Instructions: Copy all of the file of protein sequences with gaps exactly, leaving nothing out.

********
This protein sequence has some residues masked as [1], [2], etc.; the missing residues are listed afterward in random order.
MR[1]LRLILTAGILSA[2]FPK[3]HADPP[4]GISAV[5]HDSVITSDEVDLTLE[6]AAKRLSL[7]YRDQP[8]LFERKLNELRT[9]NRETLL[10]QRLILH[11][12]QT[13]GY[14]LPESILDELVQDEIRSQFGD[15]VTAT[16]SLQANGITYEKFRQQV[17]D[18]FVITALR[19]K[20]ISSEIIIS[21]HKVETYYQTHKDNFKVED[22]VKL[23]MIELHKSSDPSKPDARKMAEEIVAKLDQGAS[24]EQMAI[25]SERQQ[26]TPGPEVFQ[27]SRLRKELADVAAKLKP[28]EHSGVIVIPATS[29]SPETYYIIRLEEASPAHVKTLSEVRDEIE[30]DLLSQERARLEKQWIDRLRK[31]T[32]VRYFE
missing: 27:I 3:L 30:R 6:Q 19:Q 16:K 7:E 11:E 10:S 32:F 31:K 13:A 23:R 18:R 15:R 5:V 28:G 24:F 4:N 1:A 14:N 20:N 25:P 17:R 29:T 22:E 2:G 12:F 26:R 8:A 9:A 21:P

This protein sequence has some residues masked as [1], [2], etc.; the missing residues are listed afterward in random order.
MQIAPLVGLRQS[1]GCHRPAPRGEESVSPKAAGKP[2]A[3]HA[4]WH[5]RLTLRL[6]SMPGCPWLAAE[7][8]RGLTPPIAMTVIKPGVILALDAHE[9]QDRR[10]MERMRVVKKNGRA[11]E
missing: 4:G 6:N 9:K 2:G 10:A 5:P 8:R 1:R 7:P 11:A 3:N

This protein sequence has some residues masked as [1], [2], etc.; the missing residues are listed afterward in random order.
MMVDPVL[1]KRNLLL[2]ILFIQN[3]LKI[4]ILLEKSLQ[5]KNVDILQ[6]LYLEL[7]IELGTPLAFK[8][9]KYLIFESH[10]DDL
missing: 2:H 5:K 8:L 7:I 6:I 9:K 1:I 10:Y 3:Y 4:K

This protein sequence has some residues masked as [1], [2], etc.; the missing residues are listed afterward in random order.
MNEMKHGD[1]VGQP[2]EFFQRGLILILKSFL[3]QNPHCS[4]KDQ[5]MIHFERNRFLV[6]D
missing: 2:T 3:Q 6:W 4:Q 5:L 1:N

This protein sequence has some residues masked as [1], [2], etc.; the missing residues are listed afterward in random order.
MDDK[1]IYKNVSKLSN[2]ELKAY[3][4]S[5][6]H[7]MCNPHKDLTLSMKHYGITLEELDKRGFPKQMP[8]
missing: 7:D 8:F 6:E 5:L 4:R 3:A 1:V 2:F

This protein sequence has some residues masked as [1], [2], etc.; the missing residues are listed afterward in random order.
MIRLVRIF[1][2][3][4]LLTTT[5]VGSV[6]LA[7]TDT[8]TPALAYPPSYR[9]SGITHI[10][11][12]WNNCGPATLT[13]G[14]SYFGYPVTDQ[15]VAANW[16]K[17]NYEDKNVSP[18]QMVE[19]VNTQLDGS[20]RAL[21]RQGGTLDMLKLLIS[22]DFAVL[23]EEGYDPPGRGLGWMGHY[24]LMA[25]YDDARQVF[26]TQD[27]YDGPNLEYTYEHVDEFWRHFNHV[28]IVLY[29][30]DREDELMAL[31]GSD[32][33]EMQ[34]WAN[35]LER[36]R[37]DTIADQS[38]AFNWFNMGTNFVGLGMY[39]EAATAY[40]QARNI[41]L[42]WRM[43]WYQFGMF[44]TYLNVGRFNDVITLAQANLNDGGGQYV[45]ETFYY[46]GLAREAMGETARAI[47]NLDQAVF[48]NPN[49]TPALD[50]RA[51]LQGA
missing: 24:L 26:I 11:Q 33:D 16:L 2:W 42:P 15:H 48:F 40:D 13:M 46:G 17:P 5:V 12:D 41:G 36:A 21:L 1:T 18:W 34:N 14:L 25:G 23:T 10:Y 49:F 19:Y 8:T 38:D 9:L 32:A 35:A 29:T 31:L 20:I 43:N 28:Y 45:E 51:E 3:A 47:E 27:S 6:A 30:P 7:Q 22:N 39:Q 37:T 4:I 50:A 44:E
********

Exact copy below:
This protein sequence has some residues masked as [1], [2], etc.; the missing residues are listed afterward in random order.
MR[1]LRLILTAGILSA[2]FPK[3]HADPP[4]GISAV[5]HDSVITSDEVDLTLE[6]AAKRLSL[7]YRDQP[8]LFERKLNELRT[9]NRETLL[10]QRLILH[11][12]QT[13]GY[14]LPESILDELVQDEIRSQFGD[15]VTAT[16]SLQANGITYEKFRQQV[17]D[18]FVITALR[19]K[20]ISSEIIIS[21]HKVETYYQTHKDNFKVED[22]VKL[23]MIELHKSSDPSKPDARKMAEEIVAKLDQGAS[24]EQMAI[25]SERQQ[26]TPGPEVFQ[27]SRLRKELADVAAKLKP[28]EHSGVIVIPATS[29]SPETYYIIRLEEASPAHVKTLSEVRDEIE[30]DLLSQERARLEKQWIDRLRK[31]T[32]VRYFE
missing: 27:I 3:L 30:R 6:Q 19:Q 16:K 7:E 11:E 10:S 32:F 31:K 13:A 23:R 18:R 15:R 5:V 28:G 24:F 4:N 1:A 14:N 20:N 25:P 17:R 29:T 22:E 2:G 12:F 26:R 8:A 9:A 21:P

This protein sequence has some residues masked as [1], [2], etc.; the missing residues are listed afterward in random order.
MQIAPLVGLRQS[1]GCHRPAPRGEESVSPKAAGKP[2]A[3]HA[4]WH[5]RLTLRL[6]SMPGCPWLAAE[7][8]RGLTPPIAMTVIKPGVILALDAHE[9]QDRR[10]MERMRVVKKNGRA[11]E
missing: 4:G 6:N 9:K 2:G 10:A 5:P 8:R 1:R 7:P 11:A 3:N

This protein sequence has some residues masked as [1], [2], etc.; the missing residues are listed afterward in random order.
MMVDPVL[1]KRNLLL[2]ILFIQN[3]LKI[4]ILLEKSLQ[5]KNVDILQ[6]LYLEL[7]IELGTPLAFK[8][9]KYLIFESH[10]DDL
missing: 2:H 5:K 8:L 7:I 6:I 9:K 1:I 10:Y 3:Y 4:K

This protein sequence has some residues masked as [1], [2], etc.; the missing residues are listed afterward in random order.
MNEMKHGD[1]VGQP[2]EFFQRGLILILKSFL[3]QNPHCS[4]KDQ[5]MIHFERNRFLV[6]D
missing: 2:T 3:Q 6:W 4:Q 5:L 1:N

This protein sequence has some residues masked as [1], [2], etc.; the missing residues are listed afterward in random order.
MDDK[1]IYKNVSKLSN[2]ELKAY[3][4]S[5][6]H[7]MCNPHKDLTLSMKHYGITLEELDKRGFPKQMP[8]
missing: 7:D 8:F 6:E 5:L 4:R 3:A 1:V 2:F

This protein sequence has some residues masked as [1], [2], etc.; the missing residues are listed afterward in random order.
MIRLVRIF[1][2][3][4]LLTTT[5]VGSV[6]LA[7]TDT[8]TPALAYPPSYR[9]SGITHI[10][11][12]WNNCGPATLT[13]G[14]SYFGYPVTDQ[15]VAANW[16]K[17]NYEDKNVSP[18]QMVE[19]VNTQLDGS[20]RAL[21]RQGGTLDMLKLLIS[22]DFAVL[23]EEGYDPPGRGLGWMGHY[24]LMA[25]YDDARQVF[26]TQD[27]YDGPNLEYTYEHVDEFWRHFNHV[28]IVLY[29][30]DREDELMAL[31]GSD[32][33]EMQ[34]WAN[35]LER[36]R[37]DTIADQS[38]AFNWFNMGTNFVGLGMY[39]EAATAY[40]QARNI[41]L[42]WRM[43]WYQFGMF[44]TYLNVGRFNDVITLAQANLNDGGGQYV[45]ETFYY[46]GLAREAMGETARAI[47]NLDQAVF[48]NPN[49]TPALD[50]RA[51]LQGA
missing: 24:L 26:I 11:Q 33:D 16:L 2:W 42:P 15:H 48:F 40:D 13:M 46:G 17:P 5:V 12:D 41:G 36:A 21:L 1:T 18:W 34:N 14:L 25:G 23:T 10:Y 49:F 19:Y 8:T 38:D 9:L 32:A 35:A 29:T 31:L 20:I 43:N 28:Y 45:E 51:E 3:A 47:E 27:S 6:A 30:P 7:Q 22:N 39:Q 37:T 4:I 50:A 44:E